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Tougher Criteria for Purchasing of Affordable House

Tougher eligibility criteria for the purchasing of affordable housing will be introduced to ease the increasing pressure on low-income earners who want to buy their own homes.

"The economically affordable houses should go to those needy urban residents," Construction Minister Wang Guangtao said yesterday, while addressing a national real estate conference.

He said his ministry, along with the National Development and Reform Commission, plans to release a document that will put stricter requirements in place for those people who want to buy low-end housing, which has been built specifically for low-income earners.

The requirements are expected to fend off criticism being generated by the snapping up of low-cost housing by medium and even high-income earners. But a date for the release of the document has not been revealed.

An official survey estimates only about 20 percent of urban citizens will qualify for the low-end housing, a steep decline from the current 70 percent.

Since the economically affordable housing policy was implemented in 1998, the government has not introduced strict means testing requirements.

In addition, the move is expected to rein in excessive investment in the current bullish real-estate sector, as experts fear a speculative bubble similar to the one that appeared in the early 1990s.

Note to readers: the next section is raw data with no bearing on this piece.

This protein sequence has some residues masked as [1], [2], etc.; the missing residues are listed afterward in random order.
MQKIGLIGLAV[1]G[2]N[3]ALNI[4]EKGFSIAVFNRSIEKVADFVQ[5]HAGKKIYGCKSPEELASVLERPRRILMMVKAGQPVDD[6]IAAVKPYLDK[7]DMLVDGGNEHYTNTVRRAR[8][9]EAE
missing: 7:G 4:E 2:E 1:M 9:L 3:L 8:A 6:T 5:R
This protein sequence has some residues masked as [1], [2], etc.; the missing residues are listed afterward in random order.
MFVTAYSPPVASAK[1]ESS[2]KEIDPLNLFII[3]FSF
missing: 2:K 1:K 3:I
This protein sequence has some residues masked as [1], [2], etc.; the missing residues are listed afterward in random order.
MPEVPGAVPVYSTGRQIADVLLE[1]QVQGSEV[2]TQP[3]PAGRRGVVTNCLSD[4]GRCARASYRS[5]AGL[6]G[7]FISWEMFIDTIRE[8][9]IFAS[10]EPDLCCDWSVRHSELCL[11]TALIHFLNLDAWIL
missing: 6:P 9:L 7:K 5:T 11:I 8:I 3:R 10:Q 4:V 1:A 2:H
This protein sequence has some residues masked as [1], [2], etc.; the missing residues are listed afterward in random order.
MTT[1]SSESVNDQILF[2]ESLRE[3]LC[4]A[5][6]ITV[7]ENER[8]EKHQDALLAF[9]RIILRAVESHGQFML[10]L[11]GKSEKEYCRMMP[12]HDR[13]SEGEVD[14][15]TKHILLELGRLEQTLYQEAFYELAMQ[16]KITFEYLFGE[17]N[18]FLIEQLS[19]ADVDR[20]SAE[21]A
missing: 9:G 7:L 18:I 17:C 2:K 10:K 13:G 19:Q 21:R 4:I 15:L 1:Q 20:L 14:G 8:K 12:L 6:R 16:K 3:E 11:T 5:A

Yesterday's conference was part of the government's strengthened efforts to guide China's real estate market.

The State Council released a circular on Sunday, detailing ways to maintain sustainable growth in the real estate market. Business insiders said the move indicates the government's intention to cushion the industry.

The notice said the government should focus on efforts to maintain the property market's healthy growth, and that government departments should improve their services for the real estate market.

The latest notice followed a circular issued in June by the People's Bank of China, which warned of a bubble that could burst in the sector, leading it to impose stricter limits on housing credit to minimize financial risks in the real estate sector.

The central bank's notice also required commercial banks to raise the down payment for luxury housing purchases and increase the threshold for developers looking for loans.

Last month, the ministry launched a nationwide inspection to determine whether the nation's real estate development was overheating.

(China Daily September 3, 2003)

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